I’ve written before about a comma(,) which muddles meaning, and a comma with restrictive which. The first was in a newspaper editorial, the second in a de Maupassant translation; both were inserted seemingly because of an unfortunate belief in the bogus rule about that and which.
Here, inevitably, is another example, this one in bell hooks’ book All About Love:
Ultimately, though, the authors remained wedded to belief systems, which suggest that there are basic inherent differences between women and men.
The appearance after belief systems of a comma followed by which induces a pause and primes the reader to expect a relative clause about the consequences of remaining wedded to belief systems in general. But that’s not what happens.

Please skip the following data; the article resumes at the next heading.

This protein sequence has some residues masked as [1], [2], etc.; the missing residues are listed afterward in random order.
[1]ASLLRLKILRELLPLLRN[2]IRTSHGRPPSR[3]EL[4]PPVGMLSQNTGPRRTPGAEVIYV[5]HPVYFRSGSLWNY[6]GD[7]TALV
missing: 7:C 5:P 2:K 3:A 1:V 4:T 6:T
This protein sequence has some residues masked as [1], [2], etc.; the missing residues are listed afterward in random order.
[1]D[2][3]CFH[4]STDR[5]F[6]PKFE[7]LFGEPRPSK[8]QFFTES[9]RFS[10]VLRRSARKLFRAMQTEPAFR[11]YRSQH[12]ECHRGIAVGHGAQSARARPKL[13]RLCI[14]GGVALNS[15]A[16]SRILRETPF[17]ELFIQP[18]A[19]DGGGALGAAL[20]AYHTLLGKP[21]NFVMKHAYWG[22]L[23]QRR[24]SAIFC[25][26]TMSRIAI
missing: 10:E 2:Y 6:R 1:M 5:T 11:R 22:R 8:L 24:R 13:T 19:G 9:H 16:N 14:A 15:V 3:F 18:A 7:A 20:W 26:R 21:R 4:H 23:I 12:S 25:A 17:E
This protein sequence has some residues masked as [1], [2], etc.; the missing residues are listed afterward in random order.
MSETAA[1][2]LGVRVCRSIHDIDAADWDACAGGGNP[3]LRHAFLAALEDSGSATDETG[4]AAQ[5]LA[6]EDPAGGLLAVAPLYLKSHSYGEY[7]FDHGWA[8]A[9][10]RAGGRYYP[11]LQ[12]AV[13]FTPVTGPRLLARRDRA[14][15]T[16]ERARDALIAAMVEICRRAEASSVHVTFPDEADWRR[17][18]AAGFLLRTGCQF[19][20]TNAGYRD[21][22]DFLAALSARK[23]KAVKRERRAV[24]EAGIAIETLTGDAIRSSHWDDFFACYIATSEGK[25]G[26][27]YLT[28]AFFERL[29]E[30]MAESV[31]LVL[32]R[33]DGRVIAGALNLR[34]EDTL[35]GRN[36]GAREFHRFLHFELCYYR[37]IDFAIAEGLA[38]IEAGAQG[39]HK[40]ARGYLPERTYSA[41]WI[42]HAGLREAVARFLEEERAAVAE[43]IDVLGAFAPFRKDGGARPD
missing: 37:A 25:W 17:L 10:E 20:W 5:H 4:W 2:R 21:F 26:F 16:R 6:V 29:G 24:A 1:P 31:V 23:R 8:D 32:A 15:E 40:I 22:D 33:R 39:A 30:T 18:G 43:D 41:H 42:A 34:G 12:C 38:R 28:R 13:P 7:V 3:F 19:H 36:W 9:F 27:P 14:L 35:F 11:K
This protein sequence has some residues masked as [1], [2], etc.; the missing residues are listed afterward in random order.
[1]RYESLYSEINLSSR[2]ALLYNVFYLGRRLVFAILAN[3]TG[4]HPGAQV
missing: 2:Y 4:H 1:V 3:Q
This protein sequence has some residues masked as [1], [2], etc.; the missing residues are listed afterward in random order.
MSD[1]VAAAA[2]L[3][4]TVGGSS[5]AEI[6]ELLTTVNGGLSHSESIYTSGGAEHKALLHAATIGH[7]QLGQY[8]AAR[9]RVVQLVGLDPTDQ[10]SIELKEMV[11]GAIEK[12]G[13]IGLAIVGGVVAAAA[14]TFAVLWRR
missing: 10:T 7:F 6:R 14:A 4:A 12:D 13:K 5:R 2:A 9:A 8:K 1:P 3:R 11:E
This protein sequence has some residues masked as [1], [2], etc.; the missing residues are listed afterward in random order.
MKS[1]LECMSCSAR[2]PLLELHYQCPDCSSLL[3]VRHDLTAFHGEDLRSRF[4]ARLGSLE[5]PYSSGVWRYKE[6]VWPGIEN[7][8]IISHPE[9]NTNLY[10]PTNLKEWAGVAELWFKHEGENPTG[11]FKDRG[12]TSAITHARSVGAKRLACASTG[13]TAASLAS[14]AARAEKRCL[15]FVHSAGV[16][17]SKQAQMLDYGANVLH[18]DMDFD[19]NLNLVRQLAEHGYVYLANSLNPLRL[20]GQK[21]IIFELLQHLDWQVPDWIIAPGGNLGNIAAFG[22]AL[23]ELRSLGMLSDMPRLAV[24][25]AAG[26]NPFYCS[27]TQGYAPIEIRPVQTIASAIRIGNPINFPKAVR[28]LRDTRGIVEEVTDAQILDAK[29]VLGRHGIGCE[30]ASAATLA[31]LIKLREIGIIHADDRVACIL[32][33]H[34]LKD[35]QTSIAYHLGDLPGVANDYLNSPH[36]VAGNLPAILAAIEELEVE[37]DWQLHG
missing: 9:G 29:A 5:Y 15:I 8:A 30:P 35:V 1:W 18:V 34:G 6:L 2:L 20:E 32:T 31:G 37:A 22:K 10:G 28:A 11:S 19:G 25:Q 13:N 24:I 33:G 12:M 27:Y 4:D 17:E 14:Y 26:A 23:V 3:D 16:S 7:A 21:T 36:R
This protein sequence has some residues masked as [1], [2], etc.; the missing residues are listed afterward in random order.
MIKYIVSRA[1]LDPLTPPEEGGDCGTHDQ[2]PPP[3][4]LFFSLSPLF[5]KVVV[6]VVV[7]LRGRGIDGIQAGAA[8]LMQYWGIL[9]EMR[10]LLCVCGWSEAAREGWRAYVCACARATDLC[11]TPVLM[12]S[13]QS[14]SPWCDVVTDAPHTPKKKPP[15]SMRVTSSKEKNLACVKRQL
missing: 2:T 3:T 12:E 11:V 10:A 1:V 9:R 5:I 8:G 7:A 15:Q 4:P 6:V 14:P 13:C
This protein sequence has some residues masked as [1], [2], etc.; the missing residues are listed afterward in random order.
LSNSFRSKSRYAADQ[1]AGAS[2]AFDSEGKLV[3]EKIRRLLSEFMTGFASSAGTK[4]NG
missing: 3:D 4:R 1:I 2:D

First, uninflected suggest implies that the antecedent (what which refers to) is plural, i.e., belief systems, not the (singular) fact that certain authors remain wedded to them. Then the rest of the line shows that the writer is talking about specific belief systems.
So the relative clause is restrictive – the type of belief systems referred to is semantically restricted. Adding a comma makes it non-restrictive, which makes no sense here. I had to reread the sentence to parse it properly, this time ignoring the misleading comma.
Maybe the writer used which rather than that to avoid repeating that (“belief systems that suggest that”), though of course the second that is optional. Or maybe she just preferred which there. Either relative pronoun would have been fine. Adding a comma was not.
Again I’m inclined to think the comma was added by an editor who remains wedded to a belief system* which misinforms them about the grammaticality of which in restrictive clauses in all varieties of English.
Further reading: a discussion among editors on the that/which pseudo-rule. Or see the links above for more detailed discussion.
* Note the complete lack of a comma here. Savour it.